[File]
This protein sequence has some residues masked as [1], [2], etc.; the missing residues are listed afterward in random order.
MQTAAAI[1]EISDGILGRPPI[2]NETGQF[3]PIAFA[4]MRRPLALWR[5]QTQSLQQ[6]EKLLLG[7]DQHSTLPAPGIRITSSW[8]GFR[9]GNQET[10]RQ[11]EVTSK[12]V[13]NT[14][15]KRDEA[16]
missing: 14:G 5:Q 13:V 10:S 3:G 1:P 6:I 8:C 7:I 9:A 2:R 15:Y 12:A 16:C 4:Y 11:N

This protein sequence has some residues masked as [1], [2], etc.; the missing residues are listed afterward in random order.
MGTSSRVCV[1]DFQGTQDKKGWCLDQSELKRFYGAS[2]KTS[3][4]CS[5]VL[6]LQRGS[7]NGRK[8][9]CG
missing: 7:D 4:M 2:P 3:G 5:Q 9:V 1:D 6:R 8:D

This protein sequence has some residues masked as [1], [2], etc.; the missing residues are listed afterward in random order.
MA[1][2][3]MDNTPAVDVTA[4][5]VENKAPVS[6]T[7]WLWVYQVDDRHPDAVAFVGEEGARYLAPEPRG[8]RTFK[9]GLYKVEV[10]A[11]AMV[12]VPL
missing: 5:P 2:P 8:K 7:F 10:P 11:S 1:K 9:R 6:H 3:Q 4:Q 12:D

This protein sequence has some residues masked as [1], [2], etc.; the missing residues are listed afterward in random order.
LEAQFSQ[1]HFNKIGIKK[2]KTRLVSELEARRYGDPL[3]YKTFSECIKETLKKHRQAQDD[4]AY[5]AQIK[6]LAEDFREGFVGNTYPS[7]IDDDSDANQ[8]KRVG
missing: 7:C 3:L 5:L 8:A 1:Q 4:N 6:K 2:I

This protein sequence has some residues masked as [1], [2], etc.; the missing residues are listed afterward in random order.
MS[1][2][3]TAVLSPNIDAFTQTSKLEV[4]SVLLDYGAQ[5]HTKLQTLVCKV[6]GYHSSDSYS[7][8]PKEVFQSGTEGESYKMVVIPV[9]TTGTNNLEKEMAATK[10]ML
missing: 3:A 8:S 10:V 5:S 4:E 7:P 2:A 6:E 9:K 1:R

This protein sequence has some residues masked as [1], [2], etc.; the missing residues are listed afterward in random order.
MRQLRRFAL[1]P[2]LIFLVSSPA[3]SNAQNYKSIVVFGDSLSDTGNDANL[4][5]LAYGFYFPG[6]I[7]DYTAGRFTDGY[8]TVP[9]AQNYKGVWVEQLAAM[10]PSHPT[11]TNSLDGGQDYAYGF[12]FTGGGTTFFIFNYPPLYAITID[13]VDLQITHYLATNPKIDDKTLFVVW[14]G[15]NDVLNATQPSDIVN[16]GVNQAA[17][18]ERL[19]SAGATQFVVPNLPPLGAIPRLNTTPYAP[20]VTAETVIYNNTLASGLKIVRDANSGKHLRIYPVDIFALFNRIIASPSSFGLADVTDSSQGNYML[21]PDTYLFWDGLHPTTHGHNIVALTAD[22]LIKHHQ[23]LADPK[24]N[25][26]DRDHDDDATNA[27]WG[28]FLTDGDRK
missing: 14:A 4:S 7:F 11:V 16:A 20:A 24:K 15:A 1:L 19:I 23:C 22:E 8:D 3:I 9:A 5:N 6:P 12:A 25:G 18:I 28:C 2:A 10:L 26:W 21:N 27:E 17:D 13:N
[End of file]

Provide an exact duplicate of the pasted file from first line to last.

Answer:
This protein sequence has some residues masked as [1], [2], etc.; the missing residues are listed afterward in random order.
MQTAAAI[1]EISDGILGRPPI[2]NETGQF[3]PIAFA[4]MRRPLALWR[5]QTQSLQQ[6]EKLLLG[7]DQHSTLPAPGIRITSSW[8]GFR[9]GNQET[10]RQ[11]EVTSK[12]V[13]NT[14][15]KRDEA[16]
missing: 14:G 5:Q 13:V 10:S 3:G 1:P 6:I 8:C 7:I 9:A 2:R 15:Y 12:A 16:C 4:Y 11:N

This protein sequence has some residues masked as [1], [2], etc.; the missing residues are listed afterward in random order.
MGTSSRVCV[1]DFQGTQDKKGWCLDQSELKRFYGAS[2]KTS[3][4]CS[5]VL[6]LQRGS[7]NGRK[8][9]CG
missing: 7:D 4:M 2:P 3:G 5:Q 9:V 1:D 6:R 8:D

This protein sequence has some residues masked as [1], [2], etc.; the missing residues are listed afterward in random order.
MA[1][2][3]MDNTPAVDVTA[4][5]VENKAPVS[6]T[7]WLWVYQVDDRHPDAVAFVGEEGARYLAPEPRG[8]RTFK[9]GLYKVEV[10]A[11]AMV[12]VPL
missing: 5:P 2:P 8:K 7:F 10:P 11:S 1:K 9:R 6:H 3:Q 4:Q 12:D

This protein sequence has some residues masked as [1], [2], etc.; the missing residues are listed afterward in random order.
LEAQFSQ[1]HFNKIGIKK[2]KTRLVSELEARRYGDPL[3]YKTFSECIKETLKKHRQAQDD[4]AY[5]AQIK[6]LAEDFREGFVGNTYPS[7]IDDDSDANQ[8]KRVG
missing: 7:C 3:L 5:L 8:A 1:Q 4:N 6:K 2:I

This protein sequence has some residues masked as [1], [2], etc.; the missing residues are listed afterward in random order.
MS[1][2][3]TAVLSPNIDAFTQTSKLEV[4]SVLLDYGAQ[5]HTKLQTLVCKV[6]GYHSSDSYS[7][8]PKEVFQSGTEGESYKMVVIPV[9]TTGTNNLEKEMAATK[10]ML
missing: 3:A 8:S 10:V 5:S 4:E 7:P 2:A 6:E 9:K 1:R

This protein sequence has some residues masked as [1], [2], etc.; the missing residues are listed afterward in random order.
MRQLRRFAL[1]P[2]LIFLVSSPA[3]SNAQNYKSIVVFGDSLSDTGNDANL[4][5]LAYGFYFPG[6]I[7]DYTAGRFTDGY[8]TVP[9]AQNYKGVWVEQLAAM[10]PSHPT[11]TNSLDGGQDYAYGF[12]FTGGGTTFFIFNYPPLYAITID[13]VDLQITHYLATNPKIDDKTLFVVW[14]G[15]NDVLNATQPSDIVN[16]GVNQAA[17][18]ERL[19]SAGATQFVVPNLPPLGAIPRLNTTPYAP[20]VTAETVIYNNTLASGLKIVRDANSGKHLRIYPVDIFALFNRIIASPSSFGLADVTDSSQGNYML[21]PDTYLFWDGLHPTTHGHNIVALTAD[22]LIKHHQ[23]LADPK[24]N[25][26]DRDHDDDATNA[27]WG[28]FLTDGDRK
missing: 14:A 4:S 7:F 11:V 16:A 20:A 24:K 15:A 1:L 19:I 23:C 22:E 8:D 3:I 9:A 5:N 6:P 12:A 25:G 18:I 28:C 2:A 10:L 26:W 21:N 27:E 17:D 13:N